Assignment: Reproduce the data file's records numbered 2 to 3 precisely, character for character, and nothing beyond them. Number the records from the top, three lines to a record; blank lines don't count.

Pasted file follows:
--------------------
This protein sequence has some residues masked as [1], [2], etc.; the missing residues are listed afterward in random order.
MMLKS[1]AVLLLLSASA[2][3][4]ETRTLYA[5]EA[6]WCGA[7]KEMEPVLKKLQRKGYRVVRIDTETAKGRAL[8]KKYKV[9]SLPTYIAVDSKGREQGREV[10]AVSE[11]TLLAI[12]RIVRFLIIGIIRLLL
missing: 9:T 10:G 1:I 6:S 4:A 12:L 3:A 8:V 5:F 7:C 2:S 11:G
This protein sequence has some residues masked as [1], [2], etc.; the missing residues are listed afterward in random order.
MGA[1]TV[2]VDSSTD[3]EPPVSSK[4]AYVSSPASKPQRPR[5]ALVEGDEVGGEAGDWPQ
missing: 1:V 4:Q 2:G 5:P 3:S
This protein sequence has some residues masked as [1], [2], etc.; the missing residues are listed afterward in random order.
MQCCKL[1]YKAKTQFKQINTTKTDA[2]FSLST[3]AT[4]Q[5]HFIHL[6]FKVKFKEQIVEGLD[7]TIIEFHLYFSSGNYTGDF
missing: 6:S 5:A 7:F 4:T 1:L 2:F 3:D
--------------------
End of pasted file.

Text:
This protein sequence has some residues masked as [1], [2], etc.; the missing residues are listed afterward in random order.
MGA[1]TV[2]VDSSTD[3]EPPVSSK[4]AYVSSPASKPQRPR[5]ALVEGDEVGGEAGDWPQ
missing: 1:V 4:Q 2:G 5:P 3:S
This protein sequence has some residues masked as [1], [2], etc.; the missing residues are listed afterward in random order.
MQCCKL[1]YKAKTQFKQINTTKTDA[2]FSLST[3]AT[4]Q[5]HFIHL[6]FKVKFKEQIVEGLD[7]TIIEFHLYFSSGNYTGDF
missing: 6:S 5:A 7:F 4:T 1:L 2:F 3:D